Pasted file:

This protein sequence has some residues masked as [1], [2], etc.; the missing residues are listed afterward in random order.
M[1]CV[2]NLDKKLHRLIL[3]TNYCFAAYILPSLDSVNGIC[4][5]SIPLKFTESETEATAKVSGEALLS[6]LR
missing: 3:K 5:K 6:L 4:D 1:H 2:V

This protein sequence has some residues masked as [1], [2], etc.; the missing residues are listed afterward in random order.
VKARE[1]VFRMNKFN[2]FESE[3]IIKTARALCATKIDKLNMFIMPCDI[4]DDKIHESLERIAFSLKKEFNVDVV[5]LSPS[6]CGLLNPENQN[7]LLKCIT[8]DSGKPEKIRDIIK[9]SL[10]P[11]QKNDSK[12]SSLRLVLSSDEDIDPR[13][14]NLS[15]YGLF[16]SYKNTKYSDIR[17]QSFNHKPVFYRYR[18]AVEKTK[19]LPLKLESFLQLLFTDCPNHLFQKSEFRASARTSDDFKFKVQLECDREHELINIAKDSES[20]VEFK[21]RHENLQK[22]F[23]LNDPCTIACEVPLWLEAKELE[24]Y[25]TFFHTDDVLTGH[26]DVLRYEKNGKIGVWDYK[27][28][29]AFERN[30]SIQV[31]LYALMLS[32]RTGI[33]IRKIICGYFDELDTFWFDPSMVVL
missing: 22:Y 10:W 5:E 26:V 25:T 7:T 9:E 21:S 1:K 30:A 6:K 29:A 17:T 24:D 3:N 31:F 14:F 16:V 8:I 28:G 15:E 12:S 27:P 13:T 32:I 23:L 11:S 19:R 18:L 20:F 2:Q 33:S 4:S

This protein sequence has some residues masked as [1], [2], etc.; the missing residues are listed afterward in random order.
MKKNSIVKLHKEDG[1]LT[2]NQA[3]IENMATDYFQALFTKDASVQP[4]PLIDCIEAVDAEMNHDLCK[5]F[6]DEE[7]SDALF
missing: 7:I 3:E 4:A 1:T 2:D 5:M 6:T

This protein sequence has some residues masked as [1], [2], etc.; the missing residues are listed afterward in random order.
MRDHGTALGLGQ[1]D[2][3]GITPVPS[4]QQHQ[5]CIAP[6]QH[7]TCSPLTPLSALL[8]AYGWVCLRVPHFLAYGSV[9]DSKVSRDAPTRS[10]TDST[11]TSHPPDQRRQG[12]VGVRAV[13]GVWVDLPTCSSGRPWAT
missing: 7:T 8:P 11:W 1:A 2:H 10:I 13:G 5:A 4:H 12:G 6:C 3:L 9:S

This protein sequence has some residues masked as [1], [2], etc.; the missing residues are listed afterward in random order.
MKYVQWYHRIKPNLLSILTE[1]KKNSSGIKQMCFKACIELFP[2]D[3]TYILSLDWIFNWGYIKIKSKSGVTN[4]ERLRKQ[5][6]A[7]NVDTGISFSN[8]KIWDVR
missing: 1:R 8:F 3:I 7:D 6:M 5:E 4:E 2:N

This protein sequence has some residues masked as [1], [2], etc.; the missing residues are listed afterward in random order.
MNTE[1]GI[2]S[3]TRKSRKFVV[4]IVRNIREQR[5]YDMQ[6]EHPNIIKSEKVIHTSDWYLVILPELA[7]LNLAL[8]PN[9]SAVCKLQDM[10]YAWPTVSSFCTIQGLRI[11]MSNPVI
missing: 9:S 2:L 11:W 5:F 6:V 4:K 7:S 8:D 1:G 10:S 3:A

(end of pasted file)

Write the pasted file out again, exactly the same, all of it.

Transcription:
This protein sequence has some residues masked as [1], [2], etc.; the missing residues are listed afterward in random order.
M[1]CV[2]NLDKKLHRLIL[3]TNYCFAAYILPSLDSVNGIC[4][5]SIPLKFTESETEATAKVSGEALLS[6]LR
missing: 3:K 5:K 6:L 4:D 1:H 2:V

This protein sequence has some residues masked as [1], [2], etc.; the missing residues are listed afterward in random order.
VKARE[1]VFRMNKFN[2]FESE[3]IIKTARALCATKIDKLNMFIMPCDI[4]DDKIHESLERIAFSLKKEFNVDVV[5]LSPS[6]CGLLNPENQN[7]LLKCIT[8]DSGKPEKIRDIIK[9]SL[10]P[11]QKNDSK[12]SSLRLVLSSDEDIDPR[13][14]NLS[15]YGLF[16]SYKNTKYSDIR[17]QSFNHKPVFYRYR[18]AVEKTK[19]LPLKLESFLQLLFTDCPNHLFQKSEFRASARTSDDFKFKVQLECDREHELINIAKDSES[20]VEFK[21]RHENLQK[22]F[23]LNDPCTIACEVPLWLEAKELE[24]Y[25]TFFHTDDVLTGH[26]DVLRYEKNGKIGVWDYK[27][28][29]AFERN[30]SIQV[31]LYALMLS[32]RTGI[33]IRKIICGYFDELDTFWFDPSMVVL
missing: 22:Y 10:W 5:E 26:V 25:T 7:T 9:E 21:S 1:K 30:A 6:K 29:A 17:T 24:D 3:N 31:F 14:F 16:V 8:I 28:G 15:E 12:S 27:P 13:T 32:I 23:L 11:S 19:R 18:L 20:F 2:Q 33:S 4:S

This protein sequence has some residues masked as [1], [2], etc.; the missing residues are listed afterward in random order.
MKKNSIVKLHKEDG[1]LT[2]NQA[3]IENMATDYFQALFTKDASVQP[4]PLIDCIEAVDAEMNHDLCK[5]F[6]DEE[7]SDALF
missing: 7:I 3:E 4:A 1:T 2:D 5:M 6:T

This protein sequence has some residues masked as [1], [2], etc.; the missing residues are listed afterward in random order.
MRDHGTALGLGQ[1]D[2][3]GITPVPS[4]QQHQ[5]CIAP[6]QH[7]TCSPLTPLSALL[8]AYGWVCLRVPHFLAYGSV[9]DSKVSRDAPTRS[10]TDST[11]TSHPPDQRRQG[12]VGVRAV[13]GVWVDLPTCSSGRPWAT
missing: 7:T 8:P 11:W 1:A 2:H 10:I 13:G 5:A 4:H 12:G 6:C 3:L 9:S

This protein sequence has some residues masked as [1], [2], etc.; the missing residues are listed afterward in random order.
MKYVQWYHRIKPNLLSILTE[1]KKNSSGIKQMCFKACIELFP[2]D[3]TYILSLDWIFNWGYIKIKSKSGVTN[4]ERLRKQ[5][6]A[7]NVDTGISFSN[8]KIWDVR
missing: 1:R 8:F 3:I 7:D 6:M 5:E 4:E 2:N

This protein sequence has some residues masked as [1], [2], etc.; the missing residues are listed afterward in random order.
MNTE[1]GI[2]S[3]TRKSRKFVV[4]IVRNIREQR[5]YDMQ[6]EHPNIIKSEKVIHTSDWYLVILPELA[7]LNLAL[8]PN[9]SAVCKLQDM[10]YAWPTVSSFCTIQGLRI[11]MSNPVI
missing: 9:S 2:L 11:W 5:F 6:V 4:K 7:S 8:D 1:G 10:S 3:A